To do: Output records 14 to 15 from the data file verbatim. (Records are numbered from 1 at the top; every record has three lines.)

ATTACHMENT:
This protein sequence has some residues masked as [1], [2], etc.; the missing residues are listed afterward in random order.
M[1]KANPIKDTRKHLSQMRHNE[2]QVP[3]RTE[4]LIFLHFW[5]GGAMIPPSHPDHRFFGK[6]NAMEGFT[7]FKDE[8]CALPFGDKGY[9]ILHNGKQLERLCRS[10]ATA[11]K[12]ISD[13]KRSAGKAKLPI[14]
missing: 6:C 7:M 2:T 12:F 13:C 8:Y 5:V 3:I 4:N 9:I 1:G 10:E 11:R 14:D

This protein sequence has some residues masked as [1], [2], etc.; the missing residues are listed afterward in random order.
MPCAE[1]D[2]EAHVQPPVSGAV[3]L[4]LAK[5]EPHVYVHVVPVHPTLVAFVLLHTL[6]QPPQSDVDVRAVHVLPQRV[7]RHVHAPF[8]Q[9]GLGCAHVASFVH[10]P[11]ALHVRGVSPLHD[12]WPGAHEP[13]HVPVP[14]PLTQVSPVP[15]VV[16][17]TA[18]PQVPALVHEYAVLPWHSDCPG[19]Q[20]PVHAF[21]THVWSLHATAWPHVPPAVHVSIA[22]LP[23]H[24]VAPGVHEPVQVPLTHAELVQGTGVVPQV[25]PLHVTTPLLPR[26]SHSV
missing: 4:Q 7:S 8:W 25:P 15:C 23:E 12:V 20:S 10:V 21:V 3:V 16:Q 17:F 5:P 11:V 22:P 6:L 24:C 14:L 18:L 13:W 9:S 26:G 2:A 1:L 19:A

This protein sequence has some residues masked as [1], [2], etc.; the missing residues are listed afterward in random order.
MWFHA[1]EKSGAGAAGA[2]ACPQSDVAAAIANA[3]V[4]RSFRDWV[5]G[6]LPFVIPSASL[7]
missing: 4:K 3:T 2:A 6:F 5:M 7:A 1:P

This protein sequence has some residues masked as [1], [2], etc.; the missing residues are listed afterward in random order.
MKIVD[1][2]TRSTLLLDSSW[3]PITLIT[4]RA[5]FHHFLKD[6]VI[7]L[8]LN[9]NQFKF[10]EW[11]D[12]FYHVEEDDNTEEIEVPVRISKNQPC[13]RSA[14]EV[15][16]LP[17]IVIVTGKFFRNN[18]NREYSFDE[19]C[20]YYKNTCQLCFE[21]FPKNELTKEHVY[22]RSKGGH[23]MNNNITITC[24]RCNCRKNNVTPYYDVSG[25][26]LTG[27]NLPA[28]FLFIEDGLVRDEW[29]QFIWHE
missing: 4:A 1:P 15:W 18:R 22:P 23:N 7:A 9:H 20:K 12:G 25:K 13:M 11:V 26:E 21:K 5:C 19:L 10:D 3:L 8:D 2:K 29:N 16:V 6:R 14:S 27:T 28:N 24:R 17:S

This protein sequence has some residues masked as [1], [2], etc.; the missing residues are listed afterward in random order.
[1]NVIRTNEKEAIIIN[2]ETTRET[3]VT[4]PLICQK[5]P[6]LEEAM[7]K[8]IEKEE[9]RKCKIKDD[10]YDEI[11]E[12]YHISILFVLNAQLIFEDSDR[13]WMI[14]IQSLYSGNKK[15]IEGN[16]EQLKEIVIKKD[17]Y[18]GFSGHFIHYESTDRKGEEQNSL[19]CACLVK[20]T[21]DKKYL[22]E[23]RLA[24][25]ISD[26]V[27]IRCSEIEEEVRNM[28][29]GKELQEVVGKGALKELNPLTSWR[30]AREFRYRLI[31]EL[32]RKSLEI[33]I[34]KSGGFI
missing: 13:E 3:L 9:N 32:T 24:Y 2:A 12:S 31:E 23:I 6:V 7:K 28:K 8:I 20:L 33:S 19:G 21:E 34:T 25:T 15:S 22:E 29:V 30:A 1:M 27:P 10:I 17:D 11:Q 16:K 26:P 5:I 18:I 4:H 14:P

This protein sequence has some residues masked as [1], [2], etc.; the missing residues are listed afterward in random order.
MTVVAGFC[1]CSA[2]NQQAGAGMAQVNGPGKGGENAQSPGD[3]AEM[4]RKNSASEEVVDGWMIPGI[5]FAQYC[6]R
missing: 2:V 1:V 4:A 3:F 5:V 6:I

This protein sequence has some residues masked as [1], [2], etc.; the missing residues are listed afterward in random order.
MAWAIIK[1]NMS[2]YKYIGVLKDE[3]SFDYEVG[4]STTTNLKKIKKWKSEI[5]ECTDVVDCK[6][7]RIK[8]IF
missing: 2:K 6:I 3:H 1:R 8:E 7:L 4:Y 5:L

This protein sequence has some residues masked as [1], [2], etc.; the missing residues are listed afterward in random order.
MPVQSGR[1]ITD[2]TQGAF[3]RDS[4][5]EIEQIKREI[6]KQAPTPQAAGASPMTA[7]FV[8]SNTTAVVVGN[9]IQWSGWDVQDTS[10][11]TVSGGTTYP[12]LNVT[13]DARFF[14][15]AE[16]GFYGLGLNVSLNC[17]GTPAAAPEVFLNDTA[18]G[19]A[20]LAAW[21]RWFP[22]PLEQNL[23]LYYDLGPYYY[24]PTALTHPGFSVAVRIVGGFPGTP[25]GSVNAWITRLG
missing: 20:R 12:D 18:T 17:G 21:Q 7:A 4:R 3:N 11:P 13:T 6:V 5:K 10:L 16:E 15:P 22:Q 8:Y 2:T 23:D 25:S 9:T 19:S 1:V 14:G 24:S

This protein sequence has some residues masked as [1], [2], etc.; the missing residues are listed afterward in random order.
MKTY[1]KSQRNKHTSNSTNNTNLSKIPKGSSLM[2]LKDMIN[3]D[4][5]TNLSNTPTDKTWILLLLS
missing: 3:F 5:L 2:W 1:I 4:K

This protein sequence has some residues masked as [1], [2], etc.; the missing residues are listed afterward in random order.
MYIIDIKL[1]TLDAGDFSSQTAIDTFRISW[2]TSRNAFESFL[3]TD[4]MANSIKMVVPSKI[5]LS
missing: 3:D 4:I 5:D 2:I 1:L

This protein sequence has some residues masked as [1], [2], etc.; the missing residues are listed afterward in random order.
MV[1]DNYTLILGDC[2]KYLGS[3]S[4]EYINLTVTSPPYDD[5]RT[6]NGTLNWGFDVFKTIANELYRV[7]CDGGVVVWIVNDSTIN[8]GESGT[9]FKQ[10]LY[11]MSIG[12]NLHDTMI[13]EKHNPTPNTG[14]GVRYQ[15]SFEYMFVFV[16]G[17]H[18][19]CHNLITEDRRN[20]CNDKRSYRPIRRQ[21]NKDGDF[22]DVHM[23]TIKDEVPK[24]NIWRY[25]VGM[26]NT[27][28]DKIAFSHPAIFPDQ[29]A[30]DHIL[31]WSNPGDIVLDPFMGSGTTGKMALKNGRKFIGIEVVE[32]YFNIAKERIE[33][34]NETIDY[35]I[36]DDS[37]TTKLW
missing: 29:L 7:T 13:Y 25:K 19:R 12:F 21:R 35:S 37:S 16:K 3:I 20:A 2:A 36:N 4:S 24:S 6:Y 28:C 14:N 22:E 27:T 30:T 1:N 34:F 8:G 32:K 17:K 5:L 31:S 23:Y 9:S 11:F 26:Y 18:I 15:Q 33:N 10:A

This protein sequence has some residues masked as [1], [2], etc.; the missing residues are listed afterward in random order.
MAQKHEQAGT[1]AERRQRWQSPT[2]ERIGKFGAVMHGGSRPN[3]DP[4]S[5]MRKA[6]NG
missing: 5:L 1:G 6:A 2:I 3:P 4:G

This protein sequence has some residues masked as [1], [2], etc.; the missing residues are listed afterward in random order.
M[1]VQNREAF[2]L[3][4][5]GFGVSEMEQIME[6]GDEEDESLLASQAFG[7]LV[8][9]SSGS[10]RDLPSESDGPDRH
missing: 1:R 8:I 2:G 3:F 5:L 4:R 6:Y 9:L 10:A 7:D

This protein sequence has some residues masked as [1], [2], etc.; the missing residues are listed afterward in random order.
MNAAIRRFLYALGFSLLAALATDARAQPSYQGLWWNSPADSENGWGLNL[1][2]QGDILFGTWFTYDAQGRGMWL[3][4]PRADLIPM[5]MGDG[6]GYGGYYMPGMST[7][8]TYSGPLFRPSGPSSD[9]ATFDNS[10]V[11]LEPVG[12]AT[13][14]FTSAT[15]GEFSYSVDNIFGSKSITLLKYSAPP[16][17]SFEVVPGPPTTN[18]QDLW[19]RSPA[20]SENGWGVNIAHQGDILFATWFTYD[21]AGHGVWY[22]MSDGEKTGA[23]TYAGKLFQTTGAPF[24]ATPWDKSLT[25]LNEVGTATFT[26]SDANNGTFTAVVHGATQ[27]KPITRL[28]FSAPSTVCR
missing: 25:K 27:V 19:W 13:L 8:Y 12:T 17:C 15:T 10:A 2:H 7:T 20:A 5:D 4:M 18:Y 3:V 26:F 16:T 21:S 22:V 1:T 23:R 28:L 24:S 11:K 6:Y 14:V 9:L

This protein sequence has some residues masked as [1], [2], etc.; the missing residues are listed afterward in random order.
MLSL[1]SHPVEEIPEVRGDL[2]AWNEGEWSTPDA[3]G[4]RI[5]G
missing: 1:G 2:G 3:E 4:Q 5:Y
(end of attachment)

This protein sequence has some residues masked as [1], [2], etc.; the missing residues are listed afterward in random order.
MNAAIRRFLYALGFSLLAALATDARAQPSYQGLWWNSPADSENGWGLNL[1][2]QGDILFGTWFTYDAQGRGMWL[3][4]PRADLIPM[5]MGDG[6]GYGGYYMPGMST[7][8]TYSGPLFRPSGPSSD[9]ATFDNS[10]V[11]LEPVG[12]AT[13][14]FTSAT[15]GEFSYSVDNIFGSKSITLLKYSAPP[16][17]SFEVVPGPPTTN[18]QDLW[19]RSPA[20]SENGWGVNIAHQGDILFATWFTYD[21]AGHGVWY[22]MSDGEKTGA[23]TYAGKLFQTTGAPF[24]ATPWDKSLT[25]LNEVGTATFT[26]SDANNGTFTAVVHGATQ[27]KPITRL[28]FSAPSTVCR
missing: 25:K 27:V 19:W 13:L 8:Y 12:T 17:C 15:T 10:A 2:H 7:T 20:A 5:D 4:M 18:Y 3:V 26:F 16:T 21:S 22:V 1:T 23:R 28:L 24:S 11:K 6:Y 14:V 9:L

This protein sequence has some residues masked as [1], [2], etc.; the missing residues are listed afterward in random order.
MLSL[1]SHPVEEIPEVRGDL[2]AWNEGEWSTPDA[3]G[4]RI[5]G
missing: 1:G 2:G 3:E 4:Q 5:Y